We all know that our credit scores are very important when it comes to a number of financial activities, like applying for loans, making large purchases, applying for a mortgage, and opening up a new bank account. Your credit score can also influence the amount of money you pay for your insurance policy premiums. Your insurance rates may not be calculated with your credit score in mind, but the premium you pay every month or every year certainly is.

Insurance companies have a specialized equation they use to determine your credit score and how much they can charge for a premium on the insurance policies you have or want to buy. This score measures how credit worthy you are, and businesses often use this number to calculate how likely you are to pay back the money you owe. Insurance companies use this number slightly differently; they use it to determine how likely you are to file an insurance claim.

Credit Score and Insurance Rates

Insurance companies may charge higher premiums to policyholders with lower credit scores because they equate having a low score with being more likely to file an insurance claim. The premium that you will be charged is going to be different depending on the state you live in and your individual credit score. Individuals with auto insurance policies found that, even without any accidents on record, a lower credit score could mean paying between $68 and $526 more every year compared to drivers with great credit scores (see The Top 5 Factors That Affect Your Auto Insurance Premiums to find out what else influences your rate).

Insurance companies also adjust your premium based on your history. If you have had an accident or any other car-related violation, your auto insurance premium will likely be higher because you have become riskier to insure.

Insurance companies are not under any obligation to disclose how they arrive at their credit score evaluations, and policyholders may not know that their credit score could affect their insurance policy premiums, either.

California, Hawaii, and Massachusetts are the only states that don't allow insurance companies to use policyholders’ credit scores to influence the price of their insurance premium. Some states do allow insurance policy holders to petition their insurance companies for something called an extraordinary life circumstances exception, which takes into account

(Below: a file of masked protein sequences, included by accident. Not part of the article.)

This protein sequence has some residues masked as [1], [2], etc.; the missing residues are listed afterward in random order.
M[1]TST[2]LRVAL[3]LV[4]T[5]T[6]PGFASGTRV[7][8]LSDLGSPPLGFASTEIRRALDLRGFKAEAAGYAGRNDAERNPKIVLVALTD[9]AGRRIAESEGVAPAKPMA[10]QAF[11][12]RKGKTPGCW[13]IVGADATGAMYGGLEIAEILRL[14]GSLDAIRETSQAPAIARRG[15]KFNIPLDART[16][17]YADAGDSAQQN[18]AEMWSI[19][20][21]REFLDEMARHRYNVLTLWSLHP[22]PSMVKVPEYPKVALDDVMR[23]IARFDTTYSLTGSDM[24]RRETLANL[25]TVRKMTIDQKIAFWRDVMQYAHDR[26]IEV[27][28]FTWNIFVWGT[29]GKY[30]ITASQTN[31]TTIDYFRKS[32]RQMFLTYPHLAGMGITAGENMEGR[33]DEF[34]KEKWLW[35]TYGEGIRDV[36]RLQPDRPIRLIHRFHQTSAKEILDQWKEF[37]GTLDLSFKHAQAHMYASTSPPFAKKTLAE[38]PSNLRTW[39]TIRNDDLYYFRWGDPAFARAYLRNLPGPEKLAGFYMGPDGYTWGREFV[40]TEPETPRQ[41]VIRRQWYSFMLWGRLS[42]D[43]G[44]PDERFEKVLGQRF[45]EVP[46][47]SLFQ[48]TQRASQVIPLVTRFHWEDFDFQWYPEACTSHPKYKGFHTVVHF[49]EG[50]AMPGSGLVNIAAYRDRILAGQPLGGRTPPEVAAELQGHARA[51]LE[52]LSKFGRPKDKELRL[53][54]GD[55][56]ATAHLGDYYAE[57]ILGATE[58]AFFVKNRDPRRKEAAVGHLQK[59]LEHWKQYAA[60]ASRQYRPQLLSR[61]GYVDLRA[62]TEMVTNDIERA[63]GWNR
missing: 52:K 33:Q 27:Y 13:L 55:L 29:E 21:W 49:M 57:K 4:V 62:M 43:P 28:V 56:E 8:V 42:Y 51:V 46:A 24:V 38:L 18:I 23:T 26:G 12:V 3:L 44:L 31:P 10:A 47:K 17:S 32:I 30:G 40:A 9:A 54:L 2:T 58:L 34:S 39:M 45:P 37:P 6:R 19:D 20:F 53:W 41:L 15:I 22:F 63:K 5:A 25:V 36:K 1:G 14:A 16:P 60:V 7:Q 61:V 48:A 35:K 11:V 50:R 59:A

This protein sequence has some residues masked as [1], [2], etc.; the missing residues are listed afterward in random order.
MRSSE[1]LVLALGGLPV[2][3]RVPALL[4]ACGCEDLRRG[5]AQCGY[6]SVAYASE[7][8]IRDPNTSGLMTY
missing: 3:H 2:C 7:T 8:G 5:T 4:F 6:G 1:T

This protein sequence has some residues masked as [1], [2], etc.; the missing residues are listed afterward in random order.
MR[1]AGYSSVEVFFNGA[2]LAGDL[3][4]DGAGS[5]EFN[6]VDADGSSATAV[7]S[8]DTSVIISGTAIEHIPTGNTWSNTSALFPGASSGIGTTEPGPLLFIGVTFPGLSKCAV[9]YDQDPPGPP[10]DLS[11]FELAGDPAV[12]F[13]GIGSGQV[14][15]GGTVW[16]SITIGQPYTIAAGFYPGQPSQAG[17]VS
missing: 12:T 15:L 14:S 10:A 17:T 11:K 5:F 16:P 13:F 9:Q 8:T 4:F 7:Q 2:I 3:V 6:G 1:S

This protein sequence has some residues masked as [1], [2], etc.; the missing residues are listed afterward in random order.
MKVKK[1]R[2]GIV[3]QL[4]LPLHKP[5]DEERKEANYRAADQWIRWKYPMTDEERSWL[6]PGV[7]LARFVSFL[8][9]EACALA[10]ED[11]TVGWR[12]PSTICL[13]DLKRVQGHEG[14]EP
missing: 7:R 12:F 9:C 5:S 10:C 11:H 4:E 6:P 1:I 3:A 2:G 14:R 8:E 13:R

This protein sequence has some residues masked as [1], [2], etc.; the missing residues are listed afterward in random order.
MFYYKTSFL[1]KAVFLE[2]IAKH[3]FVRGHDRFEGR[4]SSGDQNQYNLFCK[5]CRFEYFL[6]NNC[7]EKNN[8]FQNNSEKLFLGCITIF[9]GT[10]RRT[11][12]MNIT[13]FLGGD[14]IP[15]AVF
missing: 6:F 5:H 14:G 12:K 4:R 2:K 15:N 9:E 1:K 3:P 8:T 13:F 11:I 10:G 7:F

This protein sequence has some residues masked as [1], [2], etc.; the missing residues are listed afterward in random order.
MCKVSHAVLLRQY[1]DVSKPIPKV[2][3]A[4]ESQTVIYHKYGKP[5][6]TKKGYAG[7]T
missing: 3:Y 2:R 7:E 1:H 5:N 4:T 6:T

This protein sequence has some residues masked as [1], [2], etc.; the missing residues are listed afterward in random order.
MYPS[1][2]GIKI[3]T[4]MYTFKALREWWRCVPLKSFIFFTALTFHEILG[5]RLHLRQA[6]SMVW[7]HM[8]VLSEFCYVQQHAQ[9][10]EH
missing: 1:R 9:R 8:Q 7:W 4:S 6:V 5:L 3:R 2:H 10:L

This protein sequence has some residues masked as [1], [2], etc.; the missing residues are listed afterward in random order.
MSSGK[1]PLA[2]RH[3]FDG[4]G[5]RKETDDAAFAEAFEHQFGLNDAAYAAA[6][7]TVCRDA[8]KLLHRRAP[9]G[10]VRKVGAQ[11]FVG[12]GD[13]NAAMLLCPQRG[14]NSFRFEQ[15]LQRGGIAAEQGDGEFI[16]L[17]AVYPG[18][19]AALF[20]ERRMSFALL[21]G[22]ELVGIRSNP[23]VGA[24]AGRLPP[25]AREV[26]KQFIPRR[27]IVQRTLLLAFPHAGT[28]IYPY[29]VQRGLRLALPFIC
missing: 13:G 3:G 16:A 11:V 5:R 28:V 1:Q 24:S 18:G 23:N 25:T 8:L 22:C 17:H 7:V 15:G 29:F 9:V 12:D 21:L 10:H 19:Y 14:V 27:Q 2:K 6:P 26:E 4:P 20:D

and other scenarios that would negatively affect a person’s credit score. This keeps the insurance company from using your credit score against you when your low credit score isn't a marker of irresponsible behavior.

How Credit Score Affects Insurance

Other kinds of insurance can also be influenced by your credit score. Car insurance is perhaps where policyholders will find the most predominant use of credit score to determine the cost of an insurance premium, but other kinds of insurance take this information into account as well.

  • Homeowners insurance is one area where credit score does matter. Credit score matters in nearly every aspect of buying a home, from applying for a home loan to taking out a mortgage. Credit score is of the utmost importance in this area because there are a lot of different insurance claims that can be associated with owning a home (to get an idea of what kind of claims are possible, see Breaking Down Your Homeowners Insurance Policy, from Coverage A to E). The insurance risks that exist when you buy a home are much higher than they are with a vehicle, for instance, and the cost of repairs is much higher, too.
    • Homeowners with only good credit can pay up to 32% more than those with great credit when it comes to their home insurance policy premiums. In the case of homeowners insurance, California, Hawaii, and Maryland are the three states that don't allow home insurers to use credit score to determine premium costs.
  • Health insurance is the insurance industry that is the least likely to use your credit score to determine your premium; they are more concerned with keeping you healthy and out of the hospital.
  • When it comes to life insurance, the longer you pay your premiums the better it is for the insurance company. Some life insurance companies will actually give more benefits for people who pay their premiums on time and have a good credit score, rather than punish those who don't (learn What Influences Life Insurance Premiums).

Working with Credit Score

Although credit scores are used to determine insurance premiums, they don't have to lock you into high premiums permanently. There are ways to improve your score and lower your premium. Paying off your credit card debt slowly and surely can raise your rate, as can consolidating your debt and not opening any new lines of credit. A financial counselor can look at your credit score to determine how it could improve, and an insurance expert could help you see where your credit score may be increasing your insurance premiums across your policies (see Insurance Agents: What's the Point? to learn more).